And here's a bug crawling around the desert floor.   Unlike the other "bugs" on this page, this one is a "true bug", which means that it has a feeding tube called a "rostrum" folded flat under its head.   True bugs are equal opportunity feeders, with some sticking their sharp rostrums into plants to suck the juices while others stick their rostrums into beetles and other insects.

The bug was fairly near this cactus, which was flowering in the relative dampness of spring.   It's a miracle that there are any cacti left in the preserve, they're very popular in people's gardens and there are plenty of people without scruples who are only too happy to "liberate" them for a quick buck.

This ocotillo is another very typical resident of American deserts.

That's the McCallum Grove in the background, the white area behind the palm trees on the far left of the photo is one of the sand dunes which are the main reason the preserve was created - but more about that later.

This beetle was running at a good clip across the sand near the ocotillo, until I interrupted it and it very rudely adopted this pose.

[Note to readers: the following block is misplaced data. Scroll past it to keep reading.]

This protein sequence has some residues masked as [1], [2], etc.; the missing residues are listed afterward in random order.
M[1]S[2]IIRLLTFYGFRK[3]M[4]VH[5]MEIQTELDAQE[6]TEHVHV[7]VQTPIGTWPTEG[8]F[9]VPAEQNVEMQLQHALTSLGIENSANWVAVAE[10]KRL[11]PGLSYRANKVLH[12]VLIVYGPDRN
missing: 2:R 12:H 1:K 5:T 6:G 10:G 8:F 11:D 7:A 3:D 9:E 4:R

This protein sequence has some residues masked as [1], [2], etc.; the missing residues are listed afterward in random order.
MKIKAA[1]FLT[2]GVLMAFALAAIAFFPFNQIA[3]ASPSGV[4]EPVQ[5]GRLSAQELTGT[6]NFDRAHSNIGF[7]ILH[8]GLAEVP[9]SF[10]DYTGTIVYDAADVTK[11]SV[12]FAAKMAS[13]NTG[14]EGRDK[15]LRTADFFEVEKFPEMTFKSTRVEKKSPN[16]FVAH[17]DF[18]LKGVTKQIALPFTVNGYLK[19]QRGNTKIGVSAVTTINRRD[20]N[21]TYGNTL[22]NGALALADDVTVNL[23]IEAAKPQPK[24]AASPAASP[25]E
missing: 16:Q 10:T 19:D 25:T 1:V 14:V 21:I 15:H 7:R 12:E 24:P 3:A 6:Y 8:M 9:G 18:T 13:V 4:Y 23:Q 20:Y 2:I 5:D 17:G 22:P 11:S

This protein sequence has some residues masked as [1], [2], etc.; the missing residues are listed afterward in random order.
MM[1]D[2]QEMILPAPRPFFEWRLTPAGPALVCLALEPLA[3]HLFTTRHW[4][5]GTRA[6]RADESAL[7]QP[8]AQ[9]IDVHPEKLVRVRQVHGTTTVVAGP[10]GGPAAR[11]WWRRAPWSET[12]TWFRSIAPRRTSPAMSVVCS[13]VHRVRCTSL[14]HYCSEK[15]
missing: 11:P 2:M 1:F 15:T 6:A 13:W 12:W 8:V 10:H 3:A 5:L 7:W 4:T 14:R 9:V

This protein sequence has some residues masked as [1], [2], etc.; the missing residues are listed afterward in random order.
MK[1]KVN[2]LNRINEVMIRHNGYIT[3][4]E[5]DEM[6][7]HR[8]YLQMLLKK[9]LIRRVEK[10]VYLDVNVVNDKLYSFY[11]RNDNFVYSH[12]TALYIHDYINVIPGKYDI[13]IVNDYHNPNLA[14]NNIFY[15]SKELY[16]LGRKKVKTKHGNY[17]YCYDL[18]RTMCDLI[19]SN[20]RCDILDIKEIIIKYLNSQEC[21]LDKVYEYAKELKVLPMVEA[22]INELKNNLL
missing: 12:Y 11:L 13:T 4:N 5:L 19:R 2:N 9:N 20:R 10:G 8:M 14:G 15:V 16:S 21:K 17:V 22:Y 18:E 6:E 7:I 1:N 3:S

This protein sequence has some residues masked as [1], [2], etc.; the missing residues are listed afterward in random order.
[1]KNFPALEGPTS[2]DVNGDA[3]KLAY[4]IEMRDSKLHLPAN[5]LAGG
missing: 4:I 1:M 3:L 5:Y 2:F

Rude is one thing, but this desert blister beetle is something else.   It was walking around very casually, perhaps in the knowledge that it's loaded up with toxins that can indeed cause nasty blisters to anyone or anything which so much as touches it, let alone eating it.

As well as all of these insects, there are plenty of the reptiles that you'd expect in the desert.   The preserve was created in 1986 as a refuge for the Coachella Valley fringe-toed lizard, which lives nowhere else than the sand dunes in the preserve and the few other dunes remaining in the rest of the valley.   It's extremely unlikely that you'll see one of these attractive looking lizards, but you're almost certain to see others like side-blotched lizards, zebra-tailed lizards, desert iguanas or even a desert horned lizard like this one.   There's not enough space on this page to show them, but you can see all of the valley's reptiles on the Reptiles of the Coachella Valley page.